Lyle Edwards loves farming, and he’s good at it. Why? Because he’s learned that success is to love what you do for a living. “Work is such a big part of your life that, if you really love it, you’ll never have to work a day in your life.” That’s how the old Confucian saying goes.
“I didn’t grow up on a farm, but my grandfather had a farm about a mile from where I lived, so I was always over there when I was a kid. I always knew that’s what I wanted to do.”
Lyle's grandfather sold the farm when Lyle was only 13. When he was 16, he got a job on a dairy farm and worked there off and on all through high school and after high school. He went to Florida for a couple of years and worked on two big dairies down there. When he came back to Vermont in 1976, he took over a dairy farm owned by the man he’d worked for in high school.
“I didn’t have a nickel to my name, so he financed me and helped me get going.”
In 1995, Lyle lost his farm through bankruptcy and a divorce at the same time, and then after, worst of all, lost his youngest of three daughters to a car accident.
“To continue farming has cost a lot,” Lyle says, “but if you get knocked down, you have to get back up.”
He started over again in 1996 in the very northernmost part of Vermont.
Today, the family farms 140 acres in a part of Vermont known as the Northeast Kingdom, and they milk approximately 50 registered Holstein cows. Orleans County hosts more organic farms than any county in the state. Most of them are Organic Valley farms.
“I learned from my mistakes. We’ve got a nice farm and a great herd of cows. We’ve worked hard and we’re doing well, knock on wood!
“Transitioning was not a big deal,” Lyle says. “I remember a time when farms were mostly organic where hormones and antibiotics were hardly used. And I always pastured my cows. Even back in ‘76 when I started out, I rotationally grazed the cows. It was called the Voisin Grazing Method of rotating cows around to fresh pasture daily so they’d get maximum nutrients from the plants and give the plants a chance to recover and stay healthier, too. It made sense, so I started doing that right away and have done that ever since. Outside of knowing how to manage money, there are only four things you need to know how to do well on a dairy farm: how to milk the cows well, feed the cows well, breed the cows well and clean the cows well.”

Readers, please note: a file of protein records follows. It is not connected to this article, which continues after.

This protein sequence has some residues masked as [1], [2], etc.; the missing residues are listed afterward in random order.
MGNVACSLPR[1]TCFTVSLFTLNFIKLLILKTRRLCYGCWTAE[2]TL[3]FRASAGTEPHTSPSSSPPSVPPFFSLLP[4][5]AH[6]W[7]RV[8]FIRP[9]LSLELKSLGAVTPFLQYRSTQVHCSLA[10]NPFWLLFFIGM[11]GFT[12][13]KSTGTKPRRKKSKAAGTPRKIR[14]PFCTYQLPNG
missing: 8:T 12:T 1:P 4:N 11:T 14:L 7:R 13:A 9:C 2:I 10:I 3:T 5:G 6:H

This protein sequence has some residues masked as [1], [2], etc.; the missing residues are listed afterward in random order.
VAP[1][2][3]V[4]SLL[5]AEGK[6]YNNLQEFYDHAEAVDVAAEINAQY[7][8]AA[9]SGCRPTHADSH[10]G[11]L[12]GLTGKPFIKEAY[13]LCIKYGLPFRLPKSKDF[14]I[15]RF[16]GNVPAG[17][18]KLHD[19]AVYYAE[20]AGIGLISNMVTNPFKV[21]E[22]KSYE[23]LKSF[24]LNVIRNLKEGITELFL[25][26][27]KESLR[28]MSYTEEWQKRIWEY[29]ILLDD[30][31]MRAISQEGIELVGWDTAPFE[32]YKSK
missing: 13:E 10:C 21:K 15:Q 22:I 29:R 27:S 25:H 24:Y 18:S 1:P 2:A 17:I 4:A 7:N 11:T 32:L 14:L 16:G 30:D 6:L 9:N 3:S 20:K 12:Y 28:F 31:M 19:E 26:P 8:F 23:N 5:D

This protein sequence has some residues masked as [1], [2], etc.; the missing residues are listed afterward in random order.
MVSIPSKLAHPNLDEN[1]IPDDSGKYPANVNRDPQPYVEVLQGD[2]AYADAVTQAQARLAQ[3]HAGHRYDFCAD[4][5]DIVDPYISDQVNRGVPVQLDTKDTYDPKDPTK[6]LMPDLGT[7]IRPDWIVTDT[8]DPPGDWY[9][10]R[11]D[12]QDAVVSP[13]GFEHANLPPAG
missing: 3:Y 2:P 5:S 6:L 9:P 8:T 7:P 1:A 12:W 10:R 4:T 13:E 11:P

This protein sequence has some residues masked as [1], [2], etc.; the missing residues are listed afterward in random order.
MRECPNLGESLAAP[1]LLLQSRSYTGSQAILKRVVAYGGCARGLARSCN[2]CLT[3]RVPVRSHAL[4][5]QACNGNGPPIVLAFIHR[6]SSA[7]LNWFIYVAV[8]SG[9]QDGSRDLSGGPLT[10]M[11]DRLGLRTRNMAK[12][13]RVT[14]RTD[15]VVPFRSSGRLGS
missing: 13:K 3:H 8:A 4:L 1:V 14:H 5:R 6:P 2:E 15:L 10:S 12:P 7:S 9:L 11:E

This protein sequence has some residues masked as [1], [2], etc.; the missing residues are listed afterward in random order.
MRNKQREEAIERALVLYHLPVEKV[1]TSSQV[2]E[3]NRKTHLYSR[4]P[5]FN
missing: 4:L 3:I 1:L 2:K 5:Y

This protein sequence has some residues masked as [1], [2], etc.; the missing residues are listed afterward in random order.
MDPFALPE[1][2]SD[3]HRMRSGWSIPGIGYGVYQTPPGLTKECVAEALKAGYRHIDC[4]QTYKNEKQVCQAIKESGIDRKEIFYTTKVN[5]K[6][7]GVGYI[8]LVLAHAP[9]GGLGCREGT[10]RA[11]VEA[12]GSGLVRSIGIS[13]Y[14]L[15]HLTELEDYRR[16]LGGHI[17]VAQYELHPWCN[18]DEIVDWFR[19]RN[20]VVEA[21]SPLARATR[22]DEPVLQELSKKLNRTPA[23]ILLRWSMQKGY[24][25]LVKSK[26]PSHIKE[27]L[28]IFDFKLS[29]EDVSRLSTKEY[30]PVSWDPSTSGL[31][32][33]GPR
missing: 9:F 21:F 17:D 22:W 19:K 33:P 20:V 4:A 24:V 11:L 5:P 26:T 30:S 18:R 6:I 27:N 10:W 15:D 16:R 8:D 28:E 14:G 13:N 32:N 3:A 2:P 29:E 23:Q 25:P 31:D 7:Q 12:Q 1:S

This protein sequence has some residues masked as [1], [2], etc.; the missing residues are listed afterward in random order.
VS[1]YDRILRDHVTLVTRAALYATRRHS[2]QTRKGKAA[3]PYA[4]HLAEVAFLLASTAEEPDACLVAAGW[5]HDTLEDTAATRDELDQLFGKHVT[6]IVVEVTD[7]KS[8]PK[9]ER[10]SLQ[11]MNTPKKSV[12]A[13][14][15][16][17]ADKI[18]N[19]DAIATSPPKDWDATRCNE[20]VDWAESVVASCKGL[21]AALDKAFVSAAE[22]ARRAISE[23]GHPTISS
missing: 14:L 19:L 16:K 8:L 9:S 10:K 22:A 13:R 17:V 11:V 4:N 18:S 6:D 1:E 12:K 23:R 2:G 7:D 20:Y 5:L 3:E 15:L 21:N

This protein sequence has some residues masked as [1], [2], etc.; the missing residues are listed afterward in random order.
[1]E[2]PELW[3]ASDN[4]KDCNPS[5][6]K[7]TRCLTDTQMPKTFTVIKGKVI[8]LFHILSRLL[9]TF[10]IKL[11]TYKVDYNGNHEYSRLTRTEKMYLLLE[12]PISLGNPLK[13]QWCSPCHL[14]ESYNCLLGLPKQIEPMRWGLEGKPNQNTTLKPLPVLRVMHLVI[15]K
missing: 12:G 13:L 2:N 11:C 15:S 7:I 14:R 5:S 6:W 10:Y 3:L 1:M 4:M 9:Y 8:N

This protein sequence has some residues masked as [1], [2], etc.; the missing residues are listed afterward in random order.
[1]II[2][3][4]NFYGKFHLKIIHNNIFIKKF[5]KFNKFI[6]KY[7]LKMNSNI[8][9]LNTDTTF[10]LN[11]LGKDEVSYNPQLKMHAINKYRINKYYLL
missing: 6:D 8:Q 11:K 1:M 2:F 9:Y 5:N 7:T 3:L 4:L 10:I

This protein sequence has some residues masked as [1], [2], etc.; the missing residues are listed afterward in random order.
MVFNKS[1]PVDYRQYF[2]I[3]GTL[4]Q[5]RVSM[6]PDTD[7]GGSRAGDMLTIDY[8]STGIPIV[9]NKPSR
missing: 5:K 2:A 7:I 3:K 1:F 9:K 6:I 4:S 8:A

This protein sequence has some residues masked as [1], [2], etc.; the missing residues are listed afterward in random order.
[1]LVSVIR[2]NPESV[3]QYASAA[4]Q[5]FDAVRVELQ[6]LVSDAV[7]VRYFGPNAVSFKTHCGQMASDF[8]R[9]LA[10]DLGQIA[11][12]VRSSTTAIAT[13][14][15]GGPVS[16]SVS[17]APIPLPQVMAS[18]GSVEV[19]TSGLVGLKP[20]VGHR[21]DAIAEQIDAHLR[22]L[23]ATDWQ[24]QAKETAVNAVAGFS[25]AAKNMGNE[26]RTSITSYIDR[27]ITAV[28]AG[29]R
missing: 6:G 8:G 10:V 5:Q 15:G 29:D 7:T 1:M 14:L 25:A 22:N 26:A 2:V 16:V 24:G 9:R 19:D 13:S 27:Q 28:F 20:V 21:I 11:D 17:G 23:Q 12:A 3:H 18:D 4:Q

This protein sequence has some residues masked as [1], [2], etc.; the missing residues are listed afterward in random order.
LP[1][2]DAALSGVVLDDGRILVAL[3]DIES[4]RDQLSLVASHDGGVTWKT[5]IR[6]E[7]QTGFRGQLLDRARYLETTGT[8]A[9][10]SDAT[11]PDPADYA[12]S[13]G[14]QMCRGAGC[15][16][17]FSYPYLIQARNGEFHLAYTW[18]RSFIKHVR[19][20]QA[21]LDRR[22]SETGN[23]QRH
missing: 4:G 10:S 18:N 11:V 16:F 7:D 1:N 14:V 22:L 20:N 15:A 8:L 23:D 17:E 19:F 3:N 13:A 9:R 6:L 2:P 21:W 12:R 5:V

The farm was certified organic in 2002, when Organic Valley farmer Travis Forgues called up and asked if the Edwards’ wanted to join Organic Valley. “And that was a good move,” Lyle says. “Going organic has been a great plus to our farm. And I like being with Organic Valley, because you know they’re on the farmer’s side when the board of directors is composed of farmers who are like us.”
Both of Lyle’s daughters, Bethany and Melissa, live in the Virgin Islands today, and one of them might want to come back to take over the farm someday. Until then, Lyle has part-time help for milking chores and someone to help during haying season. “I don’t envy farmers with a bunch of employees. I’d rather do the work myself instead of managing people,” Lyle says. “I like farming today as much as I did when I started out 37 years ago. I’ve never lost my love for it.
“Right now I don’t have any plans to retire. I know it’s going to happen sometime. I’m still in good physical shape so I’ll keep going as long as I can. Farming is a commitment. You’ve got to be tenacious, like my wife, Kitty. She was born and raised in New Jersey, but she’s a farmer through and through. She’s great with the cows and calves. She’s really detail-oriented and notices little things about them that I miss. I remember the first time I introduced her to a friend, he said ‘Don’t look any further. You won’t find any better.’ I think that’s why we’ve done well. The power of two makes three.”